Even in the US, developers of power assets (and their lenders and investors) should consider political risks. President Obama’s recent order requiring Chinese nationals to divest their interests in four US wind farms, following a recommendation of the Committee on Foreign Investment in the United States (CFIUS), was a wake-up call. But, it was not the start of a war on power projects.
CFIUS is an interagency committee that reviews the national security implications of transactions where a foreign person could take control of a US business. The committee has authority to initiate a review of a transaction on its own.
The review can occur before or after the transaction is completed. Planning ahead can alleviate costly headaches down the road.
A party to the transaction in which a foreign person may acquire control of a US business can self-report proactively. Consider whether there is a real risk that the transaction raises a national security concern. Is the project near a military base? Is the foreign person from a country with which the US has had recent tensions? Is the equipment capable of disrupting a sizeable portion of the electricity grid or some other pivotal US infrastructure?
A favorable ruling gives the parties access to a safe harbor that curtails any further action by CFIUS. The tradeoff is that the parties may have to follow certain “mitigation” conditions CFIUS imposes and obtaining a ruling can be time consuming and sometimes costly.
A negative decision permits the parties to cut their losses before they get too far down the road.
President Obama’s recent order stemmed from a CFIUS review initiated after a transaction closed.
The order requires Ralls Corporation (a US corporation owned by two Chinese nationals) to divest itself of the projects within 90 days and have a third party remove any property from the project sites within 14 days. Equipment made by Sany Group (a Chinese affiliate of Ralls) for the project can’t be sold to third parties for use at the sites. Ralls is challenging the President’s order on constitutional grounds, but the story is still unfolding.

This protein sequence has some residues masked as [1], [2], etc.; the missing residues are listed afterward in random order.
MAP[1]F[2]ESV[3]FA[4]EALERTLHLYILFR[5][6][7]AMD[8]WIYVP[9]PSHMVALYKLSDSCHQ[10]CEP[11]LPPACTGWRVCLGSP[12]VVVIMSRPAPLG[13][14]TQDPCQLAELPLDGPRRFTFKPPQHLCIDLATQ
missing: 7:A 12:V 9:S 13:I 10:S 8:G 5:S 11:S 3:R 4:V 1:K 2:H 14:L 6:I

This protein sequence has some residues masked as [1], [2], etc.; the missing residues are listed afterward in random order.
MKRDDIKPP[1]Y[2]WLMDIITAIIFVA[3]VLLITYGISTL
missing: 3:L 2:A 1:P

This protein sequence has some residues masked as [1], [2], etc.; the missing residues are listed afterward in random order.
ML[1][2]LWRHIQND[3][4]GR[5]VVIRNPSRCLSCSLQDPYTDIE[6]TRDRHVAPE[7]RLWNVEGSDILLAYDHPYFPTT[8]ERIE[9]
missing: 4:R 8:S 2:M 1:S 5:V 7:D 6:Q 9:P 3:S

If the parties forego a protective filing, they will need to allocate risks in the transaction documents. That means they need to decide who interfaces with CFIUS, who makes strategic decisions, who pays the cost of proceedings and, potentially, how the deal may be unwound most efficiently and whether one party will indemnify the other. They also should require the non-filing party to cooperate and provide all information necessary to conclude CFIUS’s review of the transaction.
Ultimately, the parties may decide to avoid falling into the CFIUS trap in the first place. It is not triggered by greenfield investments or where the foreign person does not acquire a controlling interest.
Control doesn’t mean merely that the foreign person has a direct controlling interest (indirect interests count as well). However, it often is possible to avoid shedding control by spreading it out amongst unrelated parties or giving foreign persons only passive roles (with certain blocking rights).
As appeared in Power Finance & Risk, October 22 2012.